No wonder automakers are working overtime.
The latest estimates for auto sales as we head into late summer 2013 breaks down like this: The current robust gains in the U.S. auto market indicate it's well on its way to post-recession recovery.
On Friday J.D. Power & Associates and LMC Automotive said the seasonally adjusted annualized rate (SAAR) for August U.S. auto sales could hit 16 million for the first time since November 2007. August U.S. auto sales will be reported on Sept. 4, after the Labor Day holiday.
“Most automakers are seeing double-digit sales increases compared to last year as retail sales remain a bright spot, even with more new models entering the market,” said Alec Gutierrez, senior analyst at Kelley Blue Book.
Unit sales for the month are expected to come close to 1.5 million. That figure includes fleet sales, such as bulk procurements from state and federal agencies and car rental companies, but excludes medium-duty trucks, like the Ford F-250, which are typically used as commercial vehicles.
Kelley Blue Book, the auto pricing and car information provider, sees fewer unit sales coming in August, with an SAAR of 15.6 million and 1.46 million units sold for the month. KBB sees Ford Motor Co. (NYSE:F) maintaining its slight lead against Toyota Motor Corp. (TYO:7203) on robust demand for its latest Fusion midsize sedan and Focus and C-Max compacts.
Ford earlier this month said it had boosted its North American vehicle production by 600,000 units over the previous 15 months. Demand for the latest Ford Fusion is up more than 20 percent from last year, so strong that the automaker's supply dropped recently to 39 days, below what’s considered the happy-place 60-day lead – beyond that, an automaker spends more on cars waiting in lots to be delivered; less than that and they risk losing sales because they can’t get vehicles to dealers when they need them. Automakers across the board have increased output to cash in on a rebounding U.S. car market, putting stress on the supply chain, which has been boosting capacities as well.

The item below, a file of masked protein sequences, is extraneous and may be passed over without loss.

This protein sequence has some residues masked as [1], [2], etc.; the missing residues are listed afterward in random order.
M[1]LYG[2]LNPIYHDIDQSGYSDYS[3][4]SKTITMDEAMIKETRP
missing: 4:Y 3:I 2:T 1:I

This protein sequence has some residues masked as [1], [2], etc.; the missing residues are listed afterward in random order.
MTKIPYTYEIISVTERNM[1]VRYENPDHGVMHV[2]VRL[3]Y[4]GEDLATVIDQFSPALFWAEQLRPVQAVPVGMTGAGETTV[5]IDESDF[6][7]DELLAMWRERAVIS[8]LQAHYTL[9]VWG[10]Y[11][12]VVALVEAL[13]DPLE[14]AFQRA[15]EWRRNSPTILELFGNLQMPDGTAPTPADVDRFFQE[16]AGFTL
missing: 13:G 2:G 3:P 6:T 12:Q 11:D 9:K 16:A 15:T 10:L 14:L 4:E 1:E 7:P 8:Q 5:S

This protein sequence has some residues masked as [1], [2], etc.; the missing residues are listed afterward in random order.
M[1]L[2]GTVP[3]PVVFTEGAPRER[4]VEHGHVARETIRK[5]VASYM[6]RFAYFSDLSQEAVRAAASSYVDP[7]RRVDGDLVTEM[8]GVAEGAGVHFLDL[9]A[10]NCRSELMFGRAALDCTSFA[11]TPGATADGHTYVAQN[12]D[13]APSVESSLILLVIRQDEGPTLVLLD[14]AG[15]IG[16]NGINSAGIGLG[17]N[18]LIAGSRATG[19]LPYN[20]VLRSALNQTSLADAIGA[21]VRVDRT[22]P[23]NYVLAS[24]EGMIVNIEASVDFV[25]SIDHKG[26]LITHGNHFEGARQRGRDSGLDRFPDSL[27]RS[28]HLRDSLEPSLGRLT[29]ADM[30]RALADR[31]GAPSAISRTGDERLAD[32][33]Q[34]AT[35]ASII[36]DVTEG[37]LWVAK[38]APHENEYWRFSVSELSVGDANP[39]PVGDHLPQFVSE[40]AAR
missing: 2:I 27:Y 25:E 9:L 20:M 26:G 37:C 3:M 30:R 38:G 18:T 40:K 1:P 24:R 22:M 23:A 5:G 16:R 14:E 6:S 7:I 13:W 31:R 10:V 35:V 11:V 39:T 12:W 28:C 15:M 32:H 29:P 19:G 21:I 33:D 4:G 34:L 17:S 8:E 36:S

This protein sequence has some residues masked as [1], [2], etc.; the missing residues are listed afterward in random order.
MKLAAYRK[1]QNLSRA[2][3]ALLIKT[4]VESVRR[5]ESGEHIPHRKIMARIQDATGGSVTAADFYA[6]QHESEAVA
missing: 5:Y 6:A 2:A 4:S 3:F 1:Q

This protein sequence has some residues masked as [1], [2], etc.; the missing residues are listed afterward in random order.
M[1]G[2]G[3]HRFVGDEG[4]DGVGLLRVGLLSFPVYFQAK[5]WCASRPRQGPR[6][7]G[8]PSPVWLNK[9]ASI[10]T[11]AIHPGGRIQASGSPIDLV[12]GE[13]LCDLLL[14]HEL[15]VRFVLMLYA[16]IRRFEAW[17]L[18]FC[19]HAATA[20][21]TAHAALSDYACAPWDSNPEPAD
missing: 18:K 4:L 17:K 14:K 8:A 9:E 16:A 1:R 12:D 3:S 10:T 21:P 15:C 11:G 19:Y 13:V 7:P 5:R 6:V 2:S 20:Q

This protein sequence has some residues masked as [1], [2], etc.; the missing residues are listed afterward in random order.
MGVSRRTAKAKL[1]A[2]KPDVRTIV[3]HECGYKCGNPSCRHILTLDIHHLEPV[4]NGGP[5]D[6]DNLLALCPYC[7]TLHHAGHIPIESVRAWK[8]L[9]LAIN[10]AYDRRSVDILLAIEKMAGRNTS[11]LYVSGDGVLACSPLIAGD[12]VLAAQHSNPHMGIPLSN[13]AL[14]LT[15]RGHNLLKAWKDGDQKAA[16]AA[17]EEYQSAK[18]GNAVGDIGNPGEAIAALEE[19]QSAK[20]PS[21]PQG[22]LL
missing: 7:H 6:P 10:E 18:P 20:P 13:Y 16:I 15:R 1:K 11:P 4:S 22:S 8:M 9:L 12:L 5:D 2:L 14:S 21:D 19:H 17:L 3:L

The big picture: The auto sector has climbed from a record-low SAAR of 10.4 million in 2009 amid the auto industry crisis that sent GM and Chrysler LLC into Chapter 11 restructuring, including a bailout by the U.S. government. (International Business Times reported recently that if the U.S. Treasury sold all of its remaining shares in GM today, GM would still owe the taxpayers about $10 billion.)
Last year the SAAR climbed to 14.5 million, well above 2008’s level when the industry began to tank due to the sub-prime mortgage meltdown caused by the banking system. This year, the SAAR is expected to end between 15 million and 15.5 million, though some estimates are higher by about 100,000 cars. The big question moving forward is whether the auto industry can top 16.1 million units (2007’s rate) by the end of next year. If that happens, the industry would be at the same level it was at when it began a steep downturn.
Many estimates say this is possible. Goldman Sachs auto analyst Patrick Archambault said in a research note last month that growth this year will be slower than last year, but it will still be in the high single digits this year.
“If our forecasts are correct, the SAAR will go from up 13.4 percent last year to up 7 percent this year to up mid-single digits in 2014/2015,” he wrote.
If this forecast is correct, next year’s SAAR will meet or top 2007’s level.